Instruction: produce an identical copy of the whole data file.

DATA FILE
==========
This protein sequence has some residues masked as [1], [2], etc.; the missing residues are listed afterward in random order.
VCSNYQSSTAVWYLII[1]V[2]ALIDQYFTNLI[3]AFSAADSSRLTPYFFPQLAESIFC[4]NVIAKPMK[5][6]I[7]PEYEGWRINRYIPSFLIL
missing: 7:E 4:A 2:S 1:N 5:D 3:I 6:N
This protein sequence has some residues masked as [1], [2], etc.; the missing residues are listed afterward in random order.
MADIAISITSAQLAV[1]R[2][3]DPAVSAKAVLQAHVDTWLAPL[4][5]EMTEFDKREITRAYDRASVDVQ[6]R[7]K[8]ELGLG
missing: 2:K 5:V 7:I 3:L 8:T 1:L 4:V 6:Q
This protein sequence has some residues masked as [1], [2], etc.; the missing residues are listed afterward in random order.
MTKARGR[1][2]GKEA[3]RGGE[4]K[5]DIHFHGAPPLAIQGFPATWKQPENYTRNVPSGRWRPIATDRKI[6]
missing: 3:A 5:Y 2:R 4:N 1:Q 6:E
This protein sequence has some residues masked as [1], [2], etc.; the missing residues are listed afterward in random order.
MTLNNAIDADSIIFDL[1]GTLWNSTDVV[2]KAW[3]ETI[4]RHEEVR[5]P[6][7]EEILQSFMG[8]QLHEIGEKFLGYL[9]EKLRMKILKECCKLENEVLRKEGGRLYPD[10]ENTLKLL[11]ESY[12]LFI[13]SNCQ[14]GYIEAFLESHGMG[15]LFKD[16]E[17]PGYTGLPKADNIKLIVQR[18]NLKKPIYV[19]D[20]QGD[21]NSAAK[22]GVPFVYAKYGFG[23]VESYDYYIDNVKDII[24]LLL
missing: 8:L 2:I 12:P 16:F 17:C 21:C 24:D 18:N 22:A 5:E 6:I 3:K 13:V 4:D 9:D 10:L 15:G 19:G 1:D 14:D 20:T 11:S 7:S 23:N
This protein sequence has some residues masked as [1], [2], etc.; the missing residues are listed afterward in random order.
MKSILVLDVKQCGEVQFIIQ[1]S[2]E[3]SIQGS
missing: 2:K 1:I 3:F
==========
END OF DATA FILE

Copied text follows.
This protein sequence has some residues masked as [1], [2], etc.; the missing residues are listed afterward in random order.
VCSNYQSSTAVWYLII[1]V[2]ALIDQYFTNLI[3]AFSAADSSRLTPYFFPQLAESIFC[4]NVIAKPMK[5][6]I[7]PEYEGWRINRYIPSFLIL
missing: 7:E 4:A 2:S 1:N 5:D 3:I 6:N
This protein sequence has some residues masked as [1], [2], etc.; the missing residues are listed afterward in random order.
MADIAISITSAQLAV[1]R[2][3]DPAVSAKAVLQAHVDTWLAPL[4][5]EMTEFDKREITRAYDRASVDVQ[6]R[7]K[8]ELGLG
missing: 2:K 5:V 7:I 3:L 8:T 1:L 4:V 6:Q
This protein sequence has some residues masked as [1], [2], etc.; the missing residues are listed afterward in random order.
MTKARGR[1][2]GKEA[3]RGGE[4]K[5]DIHFHGAPPLAIQGFPATWKQPENYTRNVPSGRWRPIATDRKI[6]
missing: 3:A 5:Y 2:R 4:N 1:Q 6:E
This protein sequence has some residues masked as [1], [2], etc.; the missing residues are listed afterward in random order.
MTLNNAIDADSIIFDL[1]GTLWNSTDVV[2]KAW[3]ETI[4]RHEEVR[5]P[6][7]EEILQSFMG[8]QLHEIGEKFLGYL[9]EKLRMKILKECCKLENEVLRKEGGRLYPD[10]ENTLKLL[11]ESY[12]LFI[13]SNCQ[14]GYIEAFLESHGMG[15]LFKD[16]E[17]PGYTGLPKADNIKLIVQR[18]NLKKPIYV[19]D[20]QGD[21]NSAAK[22]GVPFVYAKYGFG[23]VESYDYYIDNVKDII[24]LLL
missing: 8:L 2:I 12:P 16:F 17:C 21:C 24:D 18:N 22:A 5:E 6:I 3:K 13:V 4:D 9:D 10:L 15:G 19:G 1:D 14:D 20:T 11:S 7:S 23:N
This protein sequence has some residues masked as [1], [2], etc.; the missing residues are listed afterward in random order.
MKSILVLDVKQCGEVQFIIQ[1]S[2]E[3]SIQGS
missing: 2:K 1:I 3:F